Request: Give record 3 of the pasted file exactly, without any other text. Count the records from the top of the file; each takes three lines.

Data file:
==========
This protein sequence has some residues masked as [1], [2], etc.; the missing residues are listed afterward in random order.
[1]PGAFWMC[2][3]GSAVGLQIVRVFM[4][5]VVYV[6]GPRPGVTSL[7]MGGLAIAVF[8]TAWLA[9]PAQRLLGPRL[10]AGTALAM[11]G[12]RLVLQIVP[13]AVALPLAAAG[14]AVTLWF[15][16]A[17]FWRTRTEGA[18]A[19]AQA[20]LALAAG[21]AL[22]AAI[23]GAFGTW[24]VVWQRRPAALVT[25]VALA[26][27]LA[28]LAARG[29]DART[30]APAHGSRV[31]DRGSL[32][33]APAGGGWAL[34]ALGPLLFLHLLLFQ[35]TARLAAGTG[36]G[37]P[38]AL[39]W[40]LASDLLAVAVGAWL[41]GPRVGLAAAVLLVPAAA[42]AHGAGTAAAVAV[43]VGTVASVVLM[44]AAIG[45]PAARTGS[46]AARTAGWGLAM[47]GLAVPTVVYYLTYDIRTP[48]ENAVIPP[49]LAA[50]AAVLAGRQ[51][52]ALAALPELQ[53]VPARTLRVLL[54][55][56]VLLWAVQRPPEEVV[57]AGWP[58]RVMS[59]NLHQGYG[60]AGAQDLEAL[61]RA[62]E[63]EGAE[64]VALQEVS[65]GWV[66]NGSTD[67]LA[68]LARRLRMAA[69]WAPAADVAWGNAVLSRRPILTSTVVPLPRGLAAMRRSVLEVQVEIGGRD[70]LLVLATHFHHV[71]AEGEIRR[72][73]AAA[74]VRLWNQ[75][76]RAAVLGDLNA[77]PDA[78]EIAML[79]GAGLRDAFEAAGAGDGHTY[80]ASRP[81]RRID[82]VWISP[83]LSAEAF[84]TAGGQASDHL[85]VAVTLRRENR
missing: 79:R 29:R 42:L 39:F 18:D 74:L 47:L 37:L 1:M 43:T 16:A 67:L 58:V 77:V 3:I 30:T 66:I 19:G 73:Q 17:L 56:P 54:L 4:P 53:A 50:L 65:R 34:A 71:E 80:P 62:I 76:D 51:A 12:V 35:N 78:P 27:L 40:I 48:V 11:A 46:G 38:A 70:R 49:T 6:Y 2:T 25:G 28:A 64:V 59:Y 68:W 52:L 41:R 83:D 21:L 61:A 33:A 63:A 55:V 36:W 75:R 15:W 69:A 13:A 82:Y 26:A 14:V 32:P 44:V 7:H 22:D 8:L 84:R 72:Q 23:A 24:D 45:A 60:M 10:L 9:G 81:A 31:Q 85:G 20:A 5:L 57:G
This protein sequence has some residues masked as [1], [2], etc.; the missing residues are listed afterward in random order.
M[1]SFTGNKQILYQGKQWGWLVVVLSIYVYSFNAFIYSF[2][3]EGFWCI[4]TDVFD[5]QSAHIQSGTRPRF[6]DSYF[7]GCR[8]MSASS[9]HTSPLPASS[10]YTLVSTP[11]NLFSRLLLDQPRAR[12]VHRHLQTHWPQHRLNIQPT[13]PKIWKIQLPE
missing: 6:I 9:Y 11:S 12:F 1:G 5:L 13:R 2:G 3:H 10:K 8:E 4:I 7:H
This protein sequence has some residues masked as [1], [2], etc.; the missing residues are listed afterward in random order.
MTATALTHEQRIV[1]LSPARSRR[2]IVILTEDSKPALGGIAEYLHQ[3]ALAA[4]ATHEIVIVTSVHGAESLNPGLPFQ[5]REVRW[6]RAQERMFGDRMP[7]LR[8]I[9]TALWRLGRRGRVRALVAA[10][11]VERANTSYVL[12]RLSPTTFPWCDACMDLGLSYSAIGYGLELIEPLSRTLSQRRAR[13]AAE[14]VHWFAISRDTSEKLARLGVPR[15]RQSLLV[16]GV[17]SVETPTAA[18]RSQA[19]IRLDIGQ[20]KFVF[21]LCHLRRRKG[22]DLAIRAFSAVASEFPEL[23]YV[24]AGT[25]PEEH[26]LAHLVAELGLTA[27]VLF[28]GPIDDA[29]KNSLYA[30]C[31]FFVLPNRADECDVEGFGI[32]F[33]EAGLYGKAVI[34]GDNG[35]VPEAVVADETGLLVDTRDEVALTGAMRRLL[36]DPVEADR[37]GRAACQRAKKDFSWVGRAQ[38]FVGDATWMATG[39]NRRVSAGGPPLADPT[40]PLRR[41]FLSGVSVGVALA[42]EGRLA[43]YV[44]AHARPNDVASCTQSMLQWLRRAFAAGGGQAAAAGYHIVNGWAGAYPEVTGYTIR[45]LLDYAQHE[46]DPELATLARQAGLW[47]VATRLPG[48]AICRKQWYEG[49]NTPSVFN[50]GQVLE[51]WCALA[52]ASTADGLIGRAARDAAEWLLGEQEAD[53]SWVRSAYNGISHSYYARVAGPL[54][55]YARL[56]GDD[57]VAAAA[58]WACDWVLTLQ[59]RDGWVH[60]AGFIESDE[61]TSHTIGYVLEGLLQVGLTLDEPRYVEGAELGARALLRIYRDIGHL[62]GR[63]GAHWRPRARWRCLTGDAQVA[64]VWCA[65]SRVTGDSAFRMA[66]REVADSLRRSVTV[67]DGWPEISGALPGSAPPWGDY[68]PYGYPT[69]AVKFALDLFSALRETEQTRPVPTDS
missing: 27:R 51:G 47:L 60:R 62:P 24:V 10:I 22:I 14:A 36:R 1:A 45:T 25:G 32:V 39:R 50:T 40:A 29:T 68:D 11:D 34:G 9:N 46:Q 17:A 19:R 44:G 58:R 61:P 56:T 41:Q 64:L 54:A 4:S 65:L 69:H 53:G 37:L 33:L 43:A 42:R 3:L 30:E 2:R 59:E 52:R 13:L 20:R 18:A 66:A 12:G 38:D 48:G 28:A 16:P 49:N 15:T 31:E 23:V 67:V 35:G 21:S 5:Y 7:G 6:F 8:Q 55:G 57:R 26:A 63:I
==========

This protein sequence has some residues masked as [1], [2], etc.; the missing residues are listed afterward in random order.
MTATALTHEQRIV[1]LSPARSRR[2]IVILTEDSKPALGGIAEYLHQ[3]ALAA[4]ATHEIVIVTSVHGAESLNPGLPFQ[5]REVRW[6]RAQERMFGDRMP[7]LR[8]I[9]TALWRLGRRGRVRALVAA[10][11]VERANTSYVL[12]RLSPTTFPWCDACMDLGLSYSAIGYGLELIEPLSRTLSQRRAR[13]AAE[14]VHWFAISRDTSEKLARLGVPR[15]RQSLLV[16]GV[17]SVETPTAA[18]RSQA[19]IRLDIGQ[20]KFVF[21]LCHLRRRKG[22]DLAIRAFSAVASEFPEL[23]YV[24]AGT[25]PEEH[26]LAHLVAELGLTA[27]VLF[28]GPIDDA[29]KNSLYA[30]C[31]FFVLPNRADECDVEGFGI[32]F[33]EAGLYGKAVI[34]GDNG[35]VPEAVVADETGLLVDTRDEVALTGAMRRLL[36]DPVEADR[37]GRAACQRAKKDFSWVGRAQ[38]FVGDATWMATG[39]NRRVSAGGPPLADPT[40]PLRR[41]FLSGVSVGVALA[42]EGRLA[43]YV[44]AHARPNDVASCTQSMLQWLRRAFAAGGGQAAAAGYHIVNGWAGAYPEVTGYTIR[45]LLDYAQHE[46]DPELATLARQAGLW[47]VATRLPG[48]AICRKQWYEG[49]NTPSVFN[50]GQVLE[51]WCALA[52]ASTADGLIGRAARDAAEWLLGEQEAD[53]SWVRSAYNGISHSYYARVAGPL[54][55]YARL[56]GDD[57]VAAAA[58]WACDWVLTLQ[59]RDGWVH[60]AGFIESDE[61]TSHTIGYVLEGLLQVGLTLDEPRYVEGAELGARALLRIYRDIGHL[62]GR[63]GAHWRPRARWRCLTGDAQVA[64]VWCA[65]SRVTGDSAFRMA[66]REVADSLRRSVTV[67]DGWPEISGALPGSAPPWGDY[68]PYGYPT[69]AVKFALDLFSALRETEQTRPVPTDS
missing: 27:R 51:G 47:L 60:R 62:P 24:V 10:I 22:I 14:A 36:R 1:A 45:T 25:G 32:V 39:R 50:T 40:A 29:T 68:D 11:D 34:G 9:N 46:Q 17:A 19:R 44:G 58:R 61:P 56:T 41:Q 64:L 54:A 4:S 65:L 69:H 53:G 37:L 33:L 43:A 42:R 3:L 30:E 2:R 59:E 52:R 13:L 20:R 18:A 66:A 12:G 38:D 48:G 28:A 16:P 49:N 15:T 31:E 23:V 67:V 35:G 21:S 5:Y 7:G 6:F 8:Q 55:G 57:R 26:A 63:I